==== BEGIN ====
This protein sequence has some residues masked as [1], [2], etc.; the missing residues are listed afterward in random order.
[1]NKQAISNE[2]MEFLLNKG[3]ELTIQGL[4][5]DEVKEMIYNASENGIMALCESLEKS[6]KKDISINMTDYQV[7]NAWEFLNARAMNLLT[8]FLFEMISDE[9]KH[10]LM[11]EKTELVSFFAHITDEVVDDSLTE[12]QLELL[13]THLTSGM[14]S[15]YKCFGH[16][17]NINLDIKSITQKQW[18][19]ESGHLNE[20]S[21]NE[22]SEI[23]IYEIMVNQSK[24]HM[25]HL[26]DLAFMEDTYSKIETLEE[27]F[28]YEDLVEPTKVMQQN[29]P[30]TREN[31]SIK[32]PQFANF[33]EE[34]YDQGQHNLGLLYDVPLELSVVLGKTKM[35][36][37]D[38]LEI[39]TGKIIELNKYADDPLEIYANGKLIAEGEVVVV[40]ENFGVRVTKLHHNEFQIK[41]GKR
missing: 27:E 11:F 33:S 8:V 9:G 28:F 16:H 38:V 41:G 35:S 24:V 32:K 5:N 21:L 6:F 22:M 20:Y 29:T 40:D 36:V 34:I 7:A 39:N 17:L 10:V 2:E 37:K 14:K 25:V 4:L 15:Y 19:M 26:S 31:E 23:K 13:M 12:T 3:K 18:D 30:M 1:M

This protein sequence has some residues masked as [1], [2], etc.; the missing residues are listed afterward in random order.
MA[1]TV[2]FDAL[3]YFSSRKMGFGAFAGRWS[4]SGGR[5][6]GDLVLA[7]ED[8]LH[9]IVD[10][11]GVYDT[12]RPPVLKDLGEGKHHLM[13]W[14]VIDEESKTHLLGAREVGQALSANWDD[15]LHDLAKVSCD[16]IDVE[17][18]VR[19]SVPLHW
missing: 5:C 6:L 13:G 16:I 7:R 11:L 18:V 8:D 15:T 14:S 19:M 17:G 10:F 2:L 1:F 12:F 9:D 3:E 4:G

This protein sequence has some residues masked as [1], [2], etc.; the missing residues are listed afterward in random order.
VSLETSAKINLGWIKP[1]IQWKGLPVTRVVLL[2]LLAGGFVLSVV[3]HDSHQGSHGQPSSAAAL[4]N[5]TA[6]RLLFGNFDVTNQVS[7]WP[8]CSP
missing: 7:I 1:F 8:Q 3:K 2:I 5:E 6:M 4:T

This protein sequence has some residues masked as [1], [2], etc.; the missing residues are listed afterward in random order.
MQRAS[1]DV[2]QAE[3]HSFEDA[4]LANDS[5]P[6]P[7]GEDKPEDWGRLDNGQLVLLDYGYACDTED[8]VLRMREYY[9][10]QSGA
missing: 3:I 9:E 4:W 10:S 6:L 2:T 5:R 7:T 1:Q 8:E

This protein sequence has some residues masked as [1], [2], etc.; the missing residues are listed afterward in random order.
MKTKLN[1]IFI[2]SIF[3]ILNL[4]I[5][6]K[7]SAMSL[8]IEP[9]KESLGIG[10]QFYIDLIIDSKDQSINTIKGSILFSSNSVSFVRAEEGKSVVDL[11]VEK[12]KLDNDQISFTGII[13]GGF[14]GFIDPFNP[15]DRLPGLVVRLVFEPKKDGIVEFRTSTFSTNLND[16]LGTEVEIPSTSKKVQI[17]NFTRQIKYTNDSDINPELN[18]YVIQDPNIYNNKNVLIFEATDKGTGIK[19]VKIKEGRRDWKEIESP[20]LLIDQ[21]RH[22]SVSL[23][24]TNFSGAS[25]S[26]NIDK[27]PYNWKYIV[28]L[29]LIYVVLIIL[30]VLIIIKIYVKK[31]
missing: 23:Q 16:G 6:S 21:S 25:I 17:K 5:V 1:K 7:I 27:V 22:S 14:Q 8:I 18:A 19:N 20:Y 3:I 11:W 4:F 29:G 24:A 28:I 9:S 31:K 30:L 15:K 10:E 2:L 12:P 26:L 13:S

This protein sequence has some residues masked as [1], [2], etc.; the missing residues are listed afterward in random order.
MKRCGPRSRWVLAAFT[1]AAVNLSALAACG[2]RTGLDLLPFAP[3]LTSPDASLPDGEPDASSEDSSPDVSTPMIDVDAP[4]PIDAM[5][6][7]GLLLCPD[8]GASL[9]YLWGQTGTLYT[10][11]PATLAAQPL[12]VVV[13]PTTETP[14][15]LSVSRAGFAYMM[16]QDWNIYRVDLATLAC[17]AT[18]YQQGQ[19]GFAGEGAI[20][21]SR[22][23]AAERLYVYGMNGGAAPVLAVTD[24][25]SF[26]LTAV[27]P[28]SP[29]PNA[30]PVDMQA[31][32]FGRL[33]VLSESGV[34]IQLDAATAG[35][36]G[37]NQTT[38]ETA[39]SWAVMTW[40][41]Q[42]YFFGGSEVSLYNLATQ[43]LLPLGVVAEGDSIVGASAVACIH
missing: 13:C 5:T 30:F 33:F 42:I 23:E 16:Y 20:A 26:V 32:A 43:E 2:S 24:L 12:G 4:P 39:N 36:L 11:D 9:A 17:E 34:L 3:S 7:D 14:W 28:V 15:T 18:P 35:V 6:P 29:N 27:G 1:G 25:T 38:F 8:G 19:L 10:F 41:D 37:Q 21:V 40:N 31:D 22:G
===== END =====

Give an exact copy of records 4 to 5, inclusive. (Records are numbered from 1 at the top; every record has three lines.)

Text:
This protein sequence has some residues masked as [1], [2], etc.; the missing residues are listed afterward in random order.
MQRAS[1]DV[2]QAE[3]HSFEDA[4]LANDS[5]P[6]P[7]GEDKPEDWGRLDNGQLVLLDYGYACDTED[8]VLRMREYY[9][10]QSGA
missing: 3:I 9:E 4:W 10:S 6:L 2:T 5:R 7:T 1:Q 8:E

This protein sequence has some residues masked as [1], [2], etc.; the missing residues are listed afterward in random order.
MKTKLN[1]IFI[2]SIF[3]ILNL[4]I[5][6]K[7]SAMSL[8]IEP[9]KESLGIG[10]QFYIDLIIDSKDQSINTIKGSILFSSNSVSFVRAEEGKSVVDL[11]VEK[12]KLDNDQISFTGII[13]GGF[14]GFIDPFNP[15]DRLPGLVVRLVFEPKKDGIVEFRTSTFSTNLND[16]LGTEVEIPSTSKKVQI[17]NFTRQIKYTNDSDINPELN[18]YVIQDPNIYNNKNVLIFEATDKGTGIK[19]VKIKEGRRDWKEIESP[20]LLIDQ[21]RH[22]SVSL[23][24]TNFSGAS[25]S[26]NIDK[27]PYNWKYIV[28]L[29]LIYVVLIIL[30]VLIIIKIYVKK[31]
missing: 23:Q 16:G 6:S 21:S 25:I 17:K 5:V 1:K 7:I 27:V 22:S 14:Q 8:I 18:A 19:N 20:Y 3:I 11:W 4:F 29:G 24:A 28:I 9:S 31:K 30:L 15:K 10:E 2:L 12:P 26:L 13:S